Resilience is the ability to cope well with difficulties and to bounce back from setbacks.While some people are naturally more resilient than others, resiliency can also be intentionally developed.How to start?
One of the first steps is to ensure you take care of your physical health. When we are stressed, distracted, and concerned, it can be easy to ignore this critical step.
Regular exercise is known to increase natural endorphins, or mood enhancers. Research also suggests that exercise improves memory and improves our ability to learn. An exercise routine is something you can control, when other things may be feeling out of control. Are you taking the time for regular aerobic exercise, even walking for 30 minutes 3 times a week?
A healthy diet gives you energy and provides your brain with essential nutrients for optimal functioning. Eat a variety of foods according to known food charts in order to get the variety of nutrients your body needs. Reduce rather than eliminate some of the fun foods, for eating provides us with more than nutrients. If you are less active than usual (even with your regular exercise!), reduce portions while continuing to eat regular meals in order to maintain a stable energy level as well as order in your day, while maintaining a healthy weight.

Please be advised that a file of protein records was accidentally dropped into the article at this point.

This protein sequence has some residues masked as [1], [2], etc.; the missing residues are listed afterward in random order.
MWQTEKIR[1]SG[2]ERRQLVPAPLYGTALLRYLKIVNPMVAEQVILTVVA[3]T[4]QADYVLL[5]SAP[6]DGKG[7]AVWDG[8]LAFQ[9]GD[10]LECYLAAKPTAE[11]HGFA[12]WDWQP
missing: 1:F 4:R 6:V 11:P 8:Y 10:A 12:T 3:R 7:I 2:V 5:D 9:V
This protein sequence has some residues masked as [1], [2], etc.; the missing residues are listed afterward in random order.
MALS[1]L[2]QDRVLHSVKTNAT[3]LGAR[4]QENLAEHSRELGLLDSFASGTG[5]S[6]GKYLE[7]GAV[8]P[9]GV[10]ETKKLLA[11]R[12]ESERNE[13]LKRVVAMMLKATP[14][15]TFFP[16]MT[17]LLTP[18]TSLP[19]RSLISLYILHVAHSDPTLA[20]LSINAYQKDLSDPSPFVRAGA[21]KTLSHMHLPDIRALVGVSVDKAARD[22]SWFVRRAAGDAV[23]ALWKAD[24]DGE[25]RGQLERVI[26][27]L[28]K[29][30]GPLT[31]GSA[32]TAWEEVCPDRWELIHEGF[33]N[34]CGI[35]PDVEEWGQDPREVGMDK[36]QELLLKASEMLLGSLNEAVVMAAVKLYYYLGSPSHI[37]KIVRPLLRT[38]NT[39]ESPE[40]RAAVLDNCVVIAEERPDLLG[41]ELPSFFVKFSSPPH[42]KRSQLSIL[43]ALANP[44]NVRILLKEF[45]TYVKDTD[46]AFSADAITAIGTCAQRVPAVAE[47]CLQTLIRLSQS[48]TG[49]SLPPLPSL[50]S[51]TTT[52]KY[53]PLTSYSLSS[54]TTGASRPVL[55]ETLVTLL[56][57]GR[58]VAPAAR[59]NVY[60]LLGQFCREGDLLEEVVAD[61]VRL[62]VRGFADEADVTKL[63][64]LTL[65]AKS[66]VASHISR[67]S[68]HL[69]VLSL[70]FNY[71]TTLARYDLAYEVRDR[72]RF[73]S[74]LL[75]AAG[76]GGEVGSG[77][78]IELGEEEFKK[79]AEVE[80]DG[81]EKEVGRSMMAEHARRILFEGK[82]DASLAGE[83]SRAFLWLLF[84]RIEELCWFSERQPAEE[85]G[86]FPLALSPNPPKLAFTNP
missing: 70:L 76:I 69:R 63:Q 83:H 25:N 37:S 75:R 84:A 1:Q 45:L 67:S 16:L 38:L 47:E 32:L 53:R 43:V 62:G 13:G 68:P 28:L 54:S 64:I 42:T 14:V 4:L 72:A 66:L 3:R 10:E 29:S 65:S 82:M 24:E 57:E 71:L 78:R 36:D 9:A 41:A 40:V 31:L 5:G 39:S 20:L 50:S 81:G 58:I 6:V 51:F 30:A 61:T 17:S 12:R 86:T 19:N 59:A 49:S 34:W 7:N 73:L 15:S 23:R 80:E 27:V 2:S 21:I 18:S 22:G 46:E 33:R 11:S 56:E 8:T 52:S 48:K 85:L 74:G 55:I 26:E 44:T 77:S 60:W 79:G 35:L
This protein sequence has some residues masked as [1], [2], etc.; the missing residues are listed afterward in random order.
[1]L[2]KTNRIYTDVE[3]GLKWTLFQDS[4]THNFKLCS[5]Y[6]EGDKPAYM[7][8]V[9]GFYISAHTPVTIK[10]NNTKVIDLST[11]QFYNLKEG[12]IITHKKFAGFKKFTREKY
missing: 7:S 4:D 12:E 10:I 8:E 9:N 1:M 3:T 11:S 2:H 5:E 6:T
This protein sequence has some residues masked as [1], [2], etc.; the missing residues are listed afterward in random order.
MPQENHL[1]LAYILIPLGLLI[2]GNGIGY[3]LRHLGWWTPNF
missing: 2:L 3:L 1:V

Finally, Breathe. Taking a few long, slow, deep breaths is an excellent way to reduce momentary stress and maintain long-term health. Most of us, too often, take very shallow breaths. This decreases the oxygen we take in and decreases the carbon dioxide we breathe out. This can increase fatigue and "mental fog".
These few tips will help you maintain your physical health during stressful times, and any time, and are a first step toward developing your resilience.
Carolyn Tal, PhD
Psychologist and Consultant
Working with individuals and partners in developing resilience and related issues.